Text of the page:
This is an expression I learned from our Catholic school teachers. Regularly, they strive to "set their students up for success" by giving them the preparation and the tools they need in order to succeed at what they are doing.
I see examples of this whenever I visit a school. Children are told ahead of time who the Archbishop is, what he does, how to address him and so on. By the time I arrive there is usually a little welcoming committee of students, each with their speech prepared and knowing exactly what they will show me in the school, what questions they want to ask, and so on. They have been set up for success.
The motivation for this is love. The teachers truly do love the children entrusted to their care, and take great delight in seeing them succeed.
It's a good analogy for what God is doing for us in the gifts of Jesus Christ and the Holy Spirit. Moved by a love beyond all telling, God acts in our lives to set us up for success. "Success", here, means salvation, the overcoming of sin-induced separation from God so as to live in a communion of covenant love with Him both now and forever. Clearly, this is something we cannot achieve on our own. We need to be set up for success. Therefore, God the Father sent His Son to assume our human nature and be for all of humanity in every age the way that leads to eternal life (cf. John 14:6). The Holy Spirit is at work in our lives to unite us to Christ and thus be our very life principle, prompting us to live in accord with the Gospel.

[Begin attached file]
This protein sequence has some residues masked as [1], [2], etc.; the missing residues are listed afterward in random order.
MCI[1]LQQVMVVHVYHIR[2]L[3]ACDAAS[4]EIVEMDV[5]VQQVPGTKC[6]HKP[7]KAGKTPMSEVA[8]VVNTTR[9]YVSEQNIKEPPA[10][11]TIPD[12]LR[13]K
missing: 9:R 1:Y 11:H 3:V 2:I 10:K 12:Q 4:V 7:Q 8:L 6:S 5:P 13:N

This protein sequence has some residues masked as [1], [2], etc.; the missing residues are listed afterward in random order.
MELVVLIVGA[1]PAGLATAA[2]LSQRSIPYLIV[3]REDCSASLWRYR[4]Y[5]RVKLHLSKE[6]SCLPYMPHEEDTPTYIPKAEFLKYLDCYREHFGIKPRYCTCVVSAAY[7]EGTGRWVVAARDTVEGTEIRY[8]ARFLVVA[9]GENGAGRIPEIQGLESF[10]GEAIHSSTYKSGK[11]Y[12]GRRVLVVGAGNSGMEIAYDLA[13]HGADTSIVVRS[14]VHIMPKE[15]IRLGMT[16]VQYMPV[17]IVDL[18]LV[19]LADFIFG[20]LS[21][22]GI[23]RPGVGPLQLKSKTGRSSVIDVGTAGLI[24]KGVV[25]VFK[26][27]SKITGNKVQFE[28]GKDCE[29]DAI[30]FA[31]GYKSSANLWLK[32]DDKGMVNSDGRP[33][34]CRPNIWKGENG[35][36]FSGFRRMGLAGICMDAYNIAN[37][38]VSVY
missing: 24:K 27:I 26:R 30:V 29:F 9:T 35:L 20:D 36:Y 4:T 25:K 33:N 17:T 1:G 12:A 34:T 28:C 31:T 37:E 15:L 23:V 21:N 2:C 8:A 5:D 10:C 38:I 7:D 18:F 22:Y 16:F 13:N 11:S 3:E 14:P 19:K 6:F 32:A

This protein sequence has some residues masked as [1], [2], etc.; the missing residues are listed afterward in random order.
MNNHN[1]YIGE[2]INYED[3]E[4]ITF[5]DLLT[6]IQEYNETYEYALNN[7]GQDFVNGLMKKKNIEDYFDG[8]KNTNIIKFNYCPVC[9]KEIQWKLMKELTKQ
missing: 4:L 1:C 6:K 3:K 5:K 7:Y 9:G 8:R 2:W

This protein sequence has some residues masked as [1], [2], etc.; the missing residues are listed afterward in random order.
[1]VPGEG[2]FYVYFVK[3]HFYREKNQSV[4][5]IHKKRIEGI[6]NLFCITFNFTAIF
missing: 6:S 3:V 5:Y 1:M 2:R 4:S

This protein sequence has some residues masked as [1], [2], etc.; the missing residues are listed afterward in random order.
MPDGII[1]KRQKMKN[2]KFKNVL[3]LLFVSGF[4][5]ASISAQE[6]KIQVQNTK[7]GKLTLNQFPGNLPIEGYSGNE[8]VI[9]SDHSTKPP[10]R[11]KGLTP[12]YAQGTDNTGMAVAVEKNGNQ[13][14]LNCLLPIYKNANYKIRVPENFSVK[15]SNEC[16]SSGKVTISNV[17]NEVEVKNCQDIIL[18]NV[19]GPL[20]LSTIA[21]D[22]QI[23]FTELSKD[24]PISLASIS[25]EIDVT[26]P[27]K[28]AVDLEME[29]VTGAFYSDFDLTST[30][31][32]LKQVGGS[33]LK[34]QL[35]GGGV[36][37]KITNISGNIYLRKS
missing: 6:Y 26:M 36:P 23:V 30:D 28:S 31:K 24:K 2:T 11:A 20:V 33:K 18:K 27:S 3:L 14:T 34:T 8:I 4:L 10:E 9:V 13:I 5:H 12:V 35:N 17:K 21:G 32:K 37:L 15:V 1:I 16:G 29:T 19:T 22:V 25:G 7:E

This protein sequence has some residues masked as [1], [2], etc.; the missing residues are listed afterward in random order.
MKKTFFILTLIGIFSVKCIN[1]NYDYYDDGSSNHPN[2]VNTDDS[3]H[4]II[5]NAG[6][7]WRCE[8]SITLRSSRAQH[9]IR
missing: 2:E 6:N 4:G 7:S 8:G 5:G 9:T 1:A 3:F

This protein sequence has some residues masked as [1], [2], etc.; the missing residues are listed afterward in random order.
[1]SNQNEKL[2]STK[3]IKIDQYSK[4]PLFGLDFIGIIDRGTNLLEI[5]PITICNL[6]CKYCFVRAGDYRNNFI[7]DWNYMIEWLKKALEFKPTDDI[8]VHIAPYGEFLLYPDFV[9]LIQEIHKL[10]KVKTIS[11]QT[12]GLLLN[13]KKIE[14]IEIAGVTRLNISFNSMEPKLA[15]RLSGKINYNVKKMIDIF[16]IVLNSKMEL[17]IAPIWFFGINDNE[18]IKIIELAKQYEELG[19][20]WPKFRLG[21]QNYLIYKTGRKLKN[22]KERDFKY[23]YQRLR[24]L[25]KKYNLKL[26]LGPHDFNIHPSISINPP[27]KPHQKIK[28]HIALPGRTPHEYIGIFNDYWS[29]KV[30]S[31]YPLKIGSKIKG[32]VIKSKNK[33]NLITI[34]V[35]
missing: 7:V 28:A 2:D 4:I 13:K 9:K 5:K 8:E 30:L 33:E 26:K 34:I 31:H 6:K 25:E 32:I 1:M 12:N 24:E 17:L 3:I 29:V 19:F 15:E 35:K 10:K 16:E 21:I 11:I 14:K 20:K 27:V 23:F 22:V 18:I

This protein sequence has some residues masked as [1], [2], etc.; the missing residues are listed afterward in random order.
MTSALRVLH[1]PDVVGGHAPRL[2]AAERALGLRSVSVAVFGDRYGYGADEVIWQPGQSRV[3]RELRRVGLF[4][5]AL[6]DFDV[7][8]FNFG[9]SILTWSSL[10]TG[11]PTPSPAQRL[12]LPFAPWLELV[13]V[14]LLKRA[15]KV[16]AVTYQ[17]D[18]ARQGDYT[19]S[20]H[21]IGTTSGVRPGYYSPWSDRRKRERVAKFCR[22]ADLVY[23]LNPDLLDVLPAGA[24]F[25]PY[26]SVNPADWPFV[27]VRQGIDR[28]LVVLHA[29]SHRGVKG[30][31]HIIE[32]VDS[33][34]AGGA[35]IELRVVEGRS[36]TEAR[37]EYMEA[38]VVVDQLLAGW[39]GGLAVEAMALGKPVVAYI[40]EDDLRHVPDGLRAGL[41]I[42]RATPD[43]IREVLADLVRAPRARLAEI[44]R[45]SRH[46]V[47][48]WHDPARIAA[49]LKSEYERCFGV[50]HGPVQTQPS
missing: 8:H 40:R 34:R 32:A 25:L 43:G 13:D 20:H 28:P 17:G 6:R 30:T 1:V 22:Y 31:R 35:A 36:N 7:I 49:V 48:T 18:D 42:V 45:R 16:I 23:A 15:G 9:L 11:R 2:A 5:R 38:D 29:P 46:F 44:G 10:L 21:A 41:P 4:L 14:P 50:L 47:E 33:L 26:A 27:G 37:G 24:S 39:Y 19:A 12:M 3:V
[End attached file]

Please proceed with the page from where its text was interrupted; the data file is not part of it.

Once the teachers had the students "set up for success", the children had to play their part and actually do that for which they had been prepared. So, too, must we cooperate with the working of the Holy Spirit in our lives. That cooperation is called faith. There are many ways to speak of faith, but here I invite the reader to think of it in terms of allowing ourselves to be carried by the love of God. God sets us up for success by inspiring in us the good that we do and bringing it to completion (cf. Philippians 2:13). Faith is a surrender to this working of grace, allowing it to carry us. It is, itself, God's gift, something for which we must constantly pray (cf. Mark 9:24).
Perhaps we could all take some time this week and ask the Lord to help us to see how he has been at work in our lives. How has He been carrying us and setting us up for the success he wills for each of us: life with Him forever. And may God deepen within each of us the precious gift of faith by which we welcome thankfully and joyfully the movement of his grace within us.